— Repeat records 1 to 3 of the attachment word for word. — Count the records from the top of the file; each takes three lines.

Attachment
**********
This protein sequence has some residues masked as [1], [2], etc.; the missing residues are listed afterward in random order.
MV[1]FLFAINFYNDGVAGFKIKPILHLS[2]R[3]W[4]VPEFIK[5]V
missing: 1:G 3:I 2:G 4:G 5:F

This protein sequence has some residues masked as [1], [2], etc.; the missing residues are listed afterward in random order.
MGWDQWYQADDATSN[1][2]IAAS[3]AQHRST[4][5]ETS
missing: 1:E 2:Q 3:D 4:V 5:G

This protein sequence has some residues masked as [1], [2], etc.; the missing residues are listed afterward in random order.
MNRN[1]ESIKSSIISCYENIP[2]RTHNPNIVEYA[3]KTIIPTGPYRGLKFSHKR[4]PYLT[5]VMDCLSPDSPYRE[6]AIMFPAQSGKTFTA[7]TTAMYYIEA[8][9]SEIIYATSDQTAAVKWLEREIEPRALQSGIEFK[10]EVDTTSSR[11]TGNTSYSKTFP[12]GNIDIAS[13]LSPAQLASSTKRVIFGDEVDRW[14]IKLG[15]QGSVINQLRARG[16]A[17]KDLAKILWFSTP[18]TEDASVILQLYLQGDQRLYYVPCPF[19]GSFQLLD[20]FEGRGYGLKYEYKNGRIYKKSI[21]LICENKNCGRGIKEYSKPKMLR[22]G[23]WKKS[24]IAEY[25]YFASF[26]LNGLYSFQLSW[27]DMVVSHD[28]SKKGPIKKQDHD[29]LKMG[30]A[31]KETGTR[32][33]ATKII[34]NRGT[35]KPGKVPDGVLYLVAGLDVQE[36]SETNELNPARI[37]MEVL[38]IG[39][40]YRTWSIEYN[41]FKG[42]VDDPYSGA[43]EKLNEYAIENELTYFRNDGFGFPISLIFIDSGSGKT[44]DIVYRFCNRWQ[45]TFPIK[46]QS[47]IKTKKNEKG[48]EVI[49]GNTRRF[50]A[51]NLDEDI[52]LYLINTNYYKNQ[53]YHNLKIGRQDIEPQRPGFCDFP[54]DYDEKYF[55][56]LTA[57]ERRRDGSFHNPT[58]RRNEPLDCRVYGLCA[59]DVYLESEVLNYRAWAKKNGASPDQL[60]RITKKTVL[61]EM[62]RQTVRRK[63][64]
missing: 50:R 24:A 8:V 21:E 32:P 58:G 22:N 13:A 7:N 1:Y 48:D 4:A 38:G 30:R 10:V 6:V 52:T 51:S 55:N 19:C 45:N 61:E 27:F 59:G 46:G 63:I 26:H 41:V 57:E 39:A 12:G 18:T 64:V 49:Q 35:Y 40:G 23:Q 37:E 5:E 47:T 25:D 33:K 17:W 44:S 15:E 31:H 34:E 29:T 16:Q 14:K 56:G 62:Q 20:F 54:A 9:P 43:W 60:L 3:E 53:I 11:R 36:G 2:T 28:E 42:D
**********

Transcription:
This protein sequence has some residues masked as [1], [2], etc.; the missing residues are listed afterward in random order.
MV[1]FLFAINFYNDGVAGFKIKPILHLS[2]R[3]W[4]VPEFIK[5]V
missing: 1:G 3:I 2:G 4:G 5:F

This protein sequence has some residues masked as [1], [2], etc.; the missing residues are listed afterward in random order.
MGWDQWYQADDATSN[1][2]IAAS[3]AQHRST[4][5]ETS
missing: 1:E 2:Q 3:D 4:V 5:G

This protein sequence has some residues masked as [1], [2], etc.; the missing residues are listed afterward in random order.
MNRN[1]ESIKSSIISCYENIP[2]RTHNPNIVEYA[3]KTIIPTGPYRGLKFSHKR[4]PYLT[5]VMDCLSPDSPYRE[6]AIMFPAQSGKTFTA[7]TTAMYYIEA[8][9]SEIIYATSDQTAAVKWLEREIEPRALQSGIEFK[10]EVDTTSSR[11]TGNTSYSKTFP[12]GNIDIAS[13]LSPAQLASSTKRVIFGDEVDRW[14]IKLG[15]QGSVINQLRARG[16]A[17]KDLAKILWFSTP[18]TEDASVILQLYLQGDQRLYYVPCPF[19]GSFQLLD[20]FEGRGYGLKYEYKNGRIYKKSI[21]LICENKNCGRGIKEYSKPKMLR[22]G[23]WKKS[24]IAEY[25]YFASF[26]LNGLYSFQLSW[27]DMVVSHD[28]SKKGPIKKQDHD[29]LKMG[30]A[31]KETGTR[32][33]ATKII[34]NRGT[35]KPGKVPDGVLYLVAGLDVQE[36]SETNELNPARI[37]MEVL[38]IG[39][40]YRTWSIEYN[41]FKG[42]VDDPYSGA[43]EKLNEYAIENELTYFRNDGFGFPISLIFIDSGSGKT[44]DIVYRFCNRWQ[45]TFPIK[46]QS[47]IKTKKNEKG[48]EVI[49]GNTRRF[50]A[51]NLDEDI[52]LYLINTNYYKNQ[53]YHNLKIGRQDIEPQRPGFCDFP[54]DYDEKYF[55][56]LTA[57]ERRRDGSFHNPT[58]RRNEPLDCRVYGLCA[59]DVYLESEVLNYRAWAKKNGASPDQL[60]RITKKTVL[61]EM[62]RQTVRRK[63][64]
missing: 50:R 24:A 8:V 21:E 32:P 58:G 22:N 13:A 7:N 1:Y 48:D 4:A 38:G 30:R 10:V 6:V 52:T 51:S 55:N 19:C 45:N 61:E 27:F 59:G 46:G 63:I 26:H 41:V 57:E 39:A 12:G 18:T 64:V 49:Q 35:Y 40:G 23:Q 37:E 5:E 47:T 25:D 33:K 17:W 44:S 15:E 31:H 34:E 29:T 16:Q 14:K 56:G 62:Q 20:F 54:A 9:P 43:W 60:L 3:E 53:I 11:R 36:G 2:T 28:E 42:D